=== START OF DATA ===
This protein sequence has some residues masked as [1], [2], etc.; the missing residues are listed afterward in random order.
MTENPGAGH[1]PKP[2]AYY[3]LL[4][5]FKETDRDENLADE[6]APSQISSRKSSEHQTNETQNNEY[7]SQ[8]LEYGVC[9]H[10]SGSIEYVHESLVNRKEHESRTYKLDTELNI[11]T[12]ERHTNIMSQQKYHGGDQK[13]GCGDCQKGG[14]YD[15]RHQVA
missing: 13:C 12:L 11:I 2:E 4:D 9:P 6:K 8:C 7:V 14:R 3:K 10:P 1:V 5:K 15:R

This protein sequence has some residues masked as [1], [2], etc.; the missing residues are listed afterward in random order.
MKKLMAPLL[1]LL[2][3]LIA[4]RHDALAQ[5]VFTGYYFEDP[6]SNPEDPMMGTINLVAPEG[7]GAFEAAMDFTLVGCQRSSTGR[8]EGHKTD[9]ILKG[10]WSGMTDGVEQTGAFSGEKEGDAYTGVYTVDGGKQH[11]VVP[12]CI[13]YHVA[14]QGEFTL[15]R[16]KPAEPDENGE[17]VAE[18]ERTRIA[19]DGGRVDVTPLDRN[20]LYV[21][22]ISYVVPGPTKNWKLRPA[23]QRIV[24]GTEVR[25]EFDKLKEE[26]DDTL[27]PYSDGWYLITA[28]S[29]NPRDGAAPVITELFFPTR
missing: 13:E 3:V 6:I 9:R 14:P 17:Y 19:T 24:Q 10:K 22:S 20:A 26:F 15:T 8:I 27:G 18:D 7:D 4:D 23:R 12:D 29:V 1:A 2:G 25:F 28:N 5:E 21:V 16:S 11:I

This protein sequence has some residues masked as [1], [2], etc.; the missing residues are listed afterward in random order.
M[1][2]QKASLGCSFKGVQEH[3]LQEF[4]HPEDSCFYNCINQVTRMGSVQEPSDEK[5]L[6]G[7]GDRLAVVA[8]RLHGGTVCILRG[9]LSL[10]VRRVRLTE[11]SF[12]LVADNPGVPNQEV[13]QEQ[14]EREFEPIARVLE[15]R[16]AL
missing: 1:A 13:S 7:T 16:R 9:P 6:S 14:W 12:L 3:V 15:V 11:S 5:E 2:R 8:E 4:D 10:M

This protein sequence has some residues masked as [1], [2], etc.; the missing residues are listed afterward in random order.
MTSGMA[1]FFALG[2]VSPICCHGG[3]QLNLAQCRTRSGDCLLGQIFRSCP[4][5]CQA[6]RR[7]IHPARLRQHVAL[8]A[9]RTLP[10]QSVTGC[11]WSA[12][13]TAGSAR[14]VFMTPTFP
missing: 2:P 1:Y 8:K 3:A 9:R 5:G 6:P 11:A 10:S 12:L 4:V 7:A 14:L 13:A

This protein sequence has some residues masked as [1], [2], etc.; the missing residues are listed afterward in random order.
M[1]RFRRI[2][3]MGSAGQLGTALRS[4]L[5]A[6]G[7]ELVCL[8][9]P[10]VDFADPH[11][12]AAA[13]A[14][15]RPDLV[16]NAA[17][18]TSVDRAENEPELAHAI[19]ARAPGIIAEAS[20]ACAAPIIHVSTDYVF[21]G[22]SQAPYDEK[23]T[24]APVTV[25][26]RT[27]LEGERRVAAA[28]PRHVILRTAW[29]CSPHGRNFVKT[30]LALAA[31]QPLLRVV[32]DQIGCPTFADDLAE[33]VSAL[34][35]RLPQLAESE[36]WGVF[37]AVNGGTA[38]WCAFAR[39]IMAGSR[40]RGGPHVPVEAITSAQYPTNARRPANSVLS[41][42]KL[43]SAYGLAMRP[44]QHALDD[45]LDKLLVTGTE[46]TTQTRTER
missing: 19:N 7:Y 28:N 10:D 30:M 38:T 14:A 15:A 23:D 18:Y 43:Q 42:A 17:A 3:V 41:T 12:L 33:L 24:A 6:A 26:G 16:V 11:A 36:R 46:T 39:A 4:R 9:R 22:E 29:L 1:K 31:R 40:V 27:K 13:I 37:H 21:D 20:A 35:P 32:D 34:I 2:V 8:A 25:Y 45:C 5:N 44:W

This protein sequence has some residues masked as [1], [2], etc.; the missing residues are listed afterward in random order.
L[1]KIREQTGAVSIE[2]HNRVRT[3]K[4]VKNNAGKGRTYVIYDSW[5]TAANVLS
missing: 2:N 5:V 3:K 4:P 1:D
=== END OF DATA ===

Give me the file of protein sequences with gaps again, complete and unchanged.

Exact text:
This protein sequence has some residues masked as [1], [2], etc.; the missing residues are listed afterward in random order.
MTENPGAGH[1]PKP[2]AYY[3]LL[4][5]FKETDRDENLADE[6]APSQISSRKSSEHQTNETQNNEY[7]SQ[8]LEYGVC[9]H[10]SGSIEYVHESLVNRKEHESRTYKLDTELNI[11]T[12]ERHTNIMSQQKYHGGDQK[13]GCGDCQKGG[14]YD[15]RHQVA
missing: 13:C 12:L 11:I 2:E 4:D 9:P 6:K 8:C 7:V 14:R 3:K 10:P 1:V 5:K 15:R

This protein sequence has some residues masked as [1], [2], etc.; the missing residues are listed afterward in random order.
MKKLMAPLL[1]LL[2][3]LIA[4]RHDALAQ[5]VFTGYYFEDP[6]SNPEDPMMGTINLVAPEG[7]GAFEAAMDFTLVGCQRSSTGR[8]EGHKTD[9]ILKG[10]WSGMTDGVEQTGAFSGEKEGDAYTGVYTVDGGKQH[11]VVP[12]CI[13]YHVA[14]QGEFTL[15]R[16]KPAEPDENGE[17]VAE[18]ERTRIA[19]DGGRVDVTPLDRN[20]LYV[21][22]ISYVVPGPTKNWKLRPA[23]QRIV[24]GTEVR[25]EFDKLKEE[26]DDTL[27]PYSDGWYLITA[28]S[29]NPRDGAAPVITELFFPTR
missing: 13:E 3:V 6:I 9:R 14:P 17:Y 19:T 24:Q 10:K 22:S 20:A 26:F 15:T 8:I 27:G 18:D 7:D 4:D 23:R 12:D 29:V 1:A 2:G 25:F 28:N 5:E 21:V 16:S 11:I

This protein sequence has some residues masked as [1], [2], etc.; the missing residues are listed afterward in random order.
M[1][2]QKASLGCSFKGVQEH[3]LQEF[4]HPEDSCFYNCINQVTRMGSVQEPSDEK[5]L[6]G[7]GDRLAVVA[8]RLHGGTVCILRG[9]LSL[10]VRRVRLTE[11]SF[12]LVADNPGVPNQEV[13]QEQ[14]EREFEPIARVLE[15]R[16]AL
missing: 1:A 13:S 7:T 16:R 9:P 6:S 14:W 12:L 3:V 15:V 11:S 5:E 2:R 8:E 4:D 10:M

This protein sequence has some residues masked as [1], [2], etc.; the missing residues are listed afterward in random order.
MTSGMA[1]FFALG[2]VSPICCHGG[3]QLNLAQCRTRSGDCLLGQIFRSCP[4][5]CQA[6]RR[7]IHPARLRQHVAL[8]A[9]RTLP[10]QSVTGC[11]WSA[12][13]TAGSAR[14]VFMTPTFP
missing: 2:P 1:Y 8:K 3:A 9:R 5:G 6:P 11:A 10:S 12:L 4:V 7:A 14:L 13:A

This protein sequence has some residues masked as [1], [2], etc.; the missing residues are listed afterward in random order.
M[1]RFRRI[2][3]MGSAGQLGTALRS[4]L[5]A[6]G[7]ELVCL[8][9]P[10]VDFADPH[11][12]AAA[13]A[14][15]RPDLV[16]NAA[17][18]TSVDRAENEPELAHAI[19]ARAPGIIAEAS[20]ACAAPIIHVSTDYVF[21]G[22]SQAPYDEK[23]T[24]APVTV[25][26]RT[27]LEGERRVAAA[28]PRHVILRTAW[29]CSPHGRNFVKT[30]LALAA[31]QPLLRVV[32]DQIGCPTFADDLAE[33]VSAL[34][35]RLPQLAESE[36]WGVF[37]AVNGGTA[38]WCAFAR[39]IMAGSR[40]RGGPHVPVEAITSAQYPTNARRPANSVLS[41][42]KL[43]SAYGLAMRP[44]QHALDD[45]LDKLLVTGTE[46]TTQTRTER
missing: 19:N 7:Y 28:N 10:D 30:M 38:T 14:A 15:A 23:D 18:Y 43:Q 42:A 17:A 3:V 41:T 12:L 33:L 24:A 6:A 26:G 16:V 11:A 36:R 46:T 39:A 4:R 9:R 22:E 29:L 1:K 31:R 40:V 27:K 13:I 37:H 21:D 20:A 35:P 32:D 34:I 2:V 8:A 25:Y 45:C 5:N 44:W

This protein sequence has some residues masked as [1], [2], etc.; the missing residues are listed afterward in random order.
L[1]KIREQTGAVSIE[2]HNRVRT[3]K[4]VKNNAGKGRTYVIYDSW[5]TAANVLS
missing: 2:N 5:V 3:K 4:P 1:D